Cross Tag Controversy

Remember how excited I was for BlazBlue: Cross Tag Battle a few months back? Let’s just say things have changed a bit.


During this blog’s Holiday downtime, Arc System Works plugged along with announcing new characters for their team-based fighter, a four-franchise showcase following what is arguably their tentpole fighting game for 2018, Dragon Ball FighterZ. But while both games received positive press throughout the second half of 2017, Cross Tag Battle’s general perception went into a tailspin at the turn of the year.

Arc System Works’ Fighting Game Awards earlier in January presented a handful of new information on Cross Tag Battle, including official release dates. The game will release on May 31st in Japan, and June 5th everywhere else, meaning it will be coming out barely a year after its initial announcement at the Evo World Fighting Game Championship last July. A surprise, to be sure, but it didn’t seem bad…at least, until fans heard the next bit of news.

(Screencap courtesy of Arc System Works’ January trailer for BlazBlue: Cross Tag Battle)

The game’s roster will clock in at 40 characters from across the BlazBlue, Persona 4 Arena, Under Night In-Birth, and RWBY universes. However, only the characters revealed between Evo and the ASW Fighting Game Awards will be available from the start, and since 20 characters had been unveiled in that period, it effectively means that the game will release with half a roster. The other half will be downloadable content, divvied up into six packs of three characters apiece, and two standalone characters.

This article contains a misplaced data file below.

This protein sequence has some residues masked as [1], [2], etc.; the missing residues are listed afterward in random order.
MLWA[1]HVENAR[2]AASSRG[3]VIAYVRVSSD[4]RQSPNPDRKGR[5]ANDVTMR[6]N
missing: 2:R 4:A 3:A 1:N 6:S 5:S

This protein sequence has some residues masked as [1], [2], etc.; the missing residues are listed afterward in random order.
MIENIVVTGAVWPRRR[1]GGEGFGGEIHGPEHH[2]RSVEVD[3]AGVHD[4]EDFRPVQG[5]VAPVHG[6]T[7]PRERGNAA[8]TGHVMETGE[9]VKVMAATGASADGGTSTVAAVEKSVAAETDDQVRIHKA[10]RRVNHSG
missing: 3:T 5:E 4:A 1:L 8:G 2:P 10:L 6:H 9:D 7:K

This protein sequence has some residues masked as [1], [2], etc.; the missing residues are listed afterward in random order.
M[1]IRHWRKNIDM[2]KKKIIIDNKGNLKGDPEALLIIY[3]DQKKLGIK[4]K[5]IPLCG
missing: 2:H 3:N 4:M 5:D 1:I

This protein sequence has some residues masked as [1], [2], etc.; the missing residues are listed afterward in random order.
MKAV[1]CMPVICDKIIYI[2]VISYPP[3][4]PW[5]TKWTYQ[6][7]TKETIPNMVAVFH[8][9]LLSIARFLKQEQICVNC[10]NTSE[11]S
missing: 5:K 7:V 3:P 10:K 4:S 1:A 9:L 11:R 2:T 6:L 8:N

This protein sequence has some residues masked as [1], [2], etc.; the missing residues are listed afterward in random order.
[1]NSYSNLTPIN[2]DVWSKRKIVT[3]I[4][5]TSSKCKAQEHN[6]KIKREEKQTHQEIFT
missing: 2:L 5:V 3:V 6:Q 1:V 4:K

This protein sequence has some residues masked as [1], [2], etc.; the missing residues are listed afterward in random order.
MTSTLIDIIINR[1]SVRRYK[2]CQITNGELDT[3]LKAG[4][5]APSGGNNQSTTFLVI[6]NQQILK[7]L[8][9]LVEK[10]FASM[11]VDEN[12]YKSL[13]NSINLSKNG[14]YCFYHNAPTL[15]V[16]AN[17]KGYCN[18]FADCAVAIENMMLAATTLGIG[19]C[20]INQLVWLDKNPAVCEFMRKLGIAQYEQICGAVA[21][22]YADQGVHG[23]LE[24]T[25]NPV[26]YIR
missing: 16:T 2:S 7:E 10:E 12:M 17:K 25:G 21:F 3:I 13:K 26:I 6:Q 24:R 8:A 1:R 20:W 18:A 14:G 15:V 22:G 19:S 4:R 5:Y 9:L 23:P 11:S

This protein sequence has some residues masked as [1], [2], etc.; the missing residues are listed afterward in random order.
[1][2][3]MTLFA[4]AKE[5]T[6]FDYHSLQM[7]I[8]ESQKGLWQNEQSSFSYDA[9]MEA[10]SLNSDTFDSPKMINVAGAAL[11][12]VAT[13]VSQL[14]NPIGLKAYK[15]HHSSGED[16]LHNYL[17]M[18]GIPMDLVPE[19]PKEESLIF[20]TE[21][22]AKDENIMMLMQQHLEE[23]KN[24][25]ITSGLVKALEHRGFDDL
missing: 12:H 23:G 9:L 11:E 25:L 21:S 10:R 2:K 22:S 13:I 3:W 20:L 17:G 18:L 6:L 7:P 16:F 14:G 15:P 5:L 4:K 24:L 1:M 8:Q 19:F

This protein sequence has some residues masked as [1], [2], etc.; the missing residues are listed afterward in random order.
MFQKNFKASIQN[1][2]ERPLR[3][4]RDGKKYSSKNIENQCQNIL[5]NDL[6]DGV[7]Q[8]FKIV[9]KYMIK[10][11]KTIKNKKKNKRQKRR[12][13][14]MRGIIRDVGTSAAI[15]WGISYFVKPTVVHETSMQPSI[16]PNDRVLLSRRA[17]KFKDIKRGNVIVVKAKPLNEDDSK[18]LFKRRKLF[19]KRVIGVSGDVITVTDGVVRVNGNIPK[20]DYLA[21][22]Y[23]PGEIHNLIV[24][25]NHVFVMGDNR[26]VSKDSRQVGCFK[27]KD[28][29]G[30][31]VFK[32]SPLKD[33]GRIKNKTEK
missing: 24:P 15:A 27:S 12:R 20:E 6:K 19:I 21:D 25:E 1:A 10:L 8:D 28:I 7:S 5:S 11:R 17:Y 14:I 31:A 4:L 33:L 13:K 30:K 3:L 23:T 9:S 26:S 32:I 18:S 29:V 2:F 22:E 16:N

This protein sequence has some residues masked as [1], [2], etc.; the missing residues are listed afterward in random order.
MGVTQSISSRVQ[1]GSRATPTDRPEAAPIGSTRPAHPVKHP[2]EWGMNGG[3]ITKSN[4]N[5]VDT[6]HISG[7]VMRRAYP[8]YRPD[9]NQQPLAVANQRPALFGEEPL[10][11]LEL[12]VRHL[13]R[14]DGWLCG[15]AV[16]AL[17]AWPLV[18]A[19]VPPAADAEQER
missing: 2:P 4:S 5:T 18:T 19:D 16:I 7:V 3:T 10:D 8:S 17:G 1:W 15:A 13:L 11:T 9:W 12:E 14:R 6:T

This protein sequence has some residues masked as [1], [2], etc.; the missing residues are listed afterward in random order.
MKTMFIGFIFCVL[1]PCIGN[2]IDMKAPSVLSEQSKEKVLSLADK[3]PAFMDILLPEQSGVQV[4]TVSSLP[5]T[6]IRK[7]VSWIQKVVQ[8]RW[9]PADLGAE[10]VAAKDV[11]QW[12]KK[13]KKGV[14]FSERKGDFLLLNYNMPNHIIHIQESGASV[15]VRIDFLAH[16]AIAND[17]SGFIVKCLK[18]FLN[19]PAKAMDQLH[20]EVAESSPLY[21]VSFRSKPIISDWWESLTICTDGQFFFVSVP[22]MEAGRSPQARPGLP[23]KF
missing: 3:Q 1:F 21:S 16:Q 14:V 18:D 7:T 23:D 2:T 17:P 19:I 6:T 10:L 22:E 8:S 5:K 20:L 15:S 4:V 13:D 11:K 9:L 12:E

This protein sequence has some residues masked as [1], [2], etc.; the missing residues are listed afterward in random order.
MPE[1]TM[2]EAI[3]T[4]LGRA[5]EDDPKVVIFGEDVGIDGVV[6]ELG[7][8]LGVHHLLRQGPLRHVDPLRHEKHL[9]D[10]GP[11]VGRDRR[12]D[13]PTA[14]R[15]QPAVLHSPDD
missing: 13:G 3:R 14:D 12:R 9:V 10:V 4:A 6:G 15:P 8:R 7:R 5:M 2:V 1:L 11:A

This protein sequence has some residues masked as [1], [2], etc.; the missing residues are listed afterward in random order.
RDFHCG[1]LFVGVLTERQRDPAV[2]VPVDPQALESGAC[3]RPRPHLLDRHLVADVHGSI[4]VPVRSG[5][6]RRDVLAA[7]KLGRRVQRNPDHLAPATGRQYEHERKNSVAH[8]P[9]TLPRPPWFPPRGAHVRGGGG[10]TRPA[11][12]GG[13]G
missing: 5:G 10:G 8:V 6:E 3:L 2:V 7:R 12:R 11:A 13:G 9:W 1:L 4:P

What’s more, it was announced that Blake Belladonna of RWBY would be among those 20 DLC characters, presumably one of the two standalones. That revelation has lead to assumptions that Yang Xiao Long from the same series would be the other standalone DLC character, and that in turn indicates that Cross Tag Battle’s launch roster will only feature RWBY’s other two heroines, Ruby Rose and Weiss Schnee.

Needless to say, backlash came in hot and heavy once word started making the rounds.


Really, what needs to be said that already hasn’t been? Of all the things Arc System Works could have done with Cross Tag Battle, paywalling half of its roster is the most boneheaded decision they could have made. Splitting up Team RWBY at the same time is just as short-sighted, and it’s an especially bad sting in the tail for any RWBY fans that might’ve been looking forward to this game on the premise that the series was getting a moment in the fighting game limelight for the first time.

Yes, there’s additional money to be made, and I understand wanting the game to have legs beyond its initial release. I also get that the RWBY characters take a little extra investment since they’re the only characters being created for this game from the ground-up. At the same time, however, this isn’t the way to go about turning a profit or extending the game’s lifespan. And as someone who was genuinely looking forward to this title, it’s disappointing. Arc System Works always seemed to be one of the smarter fighting game developers compared to the likes of Capcom, so to see them go down this road hurts.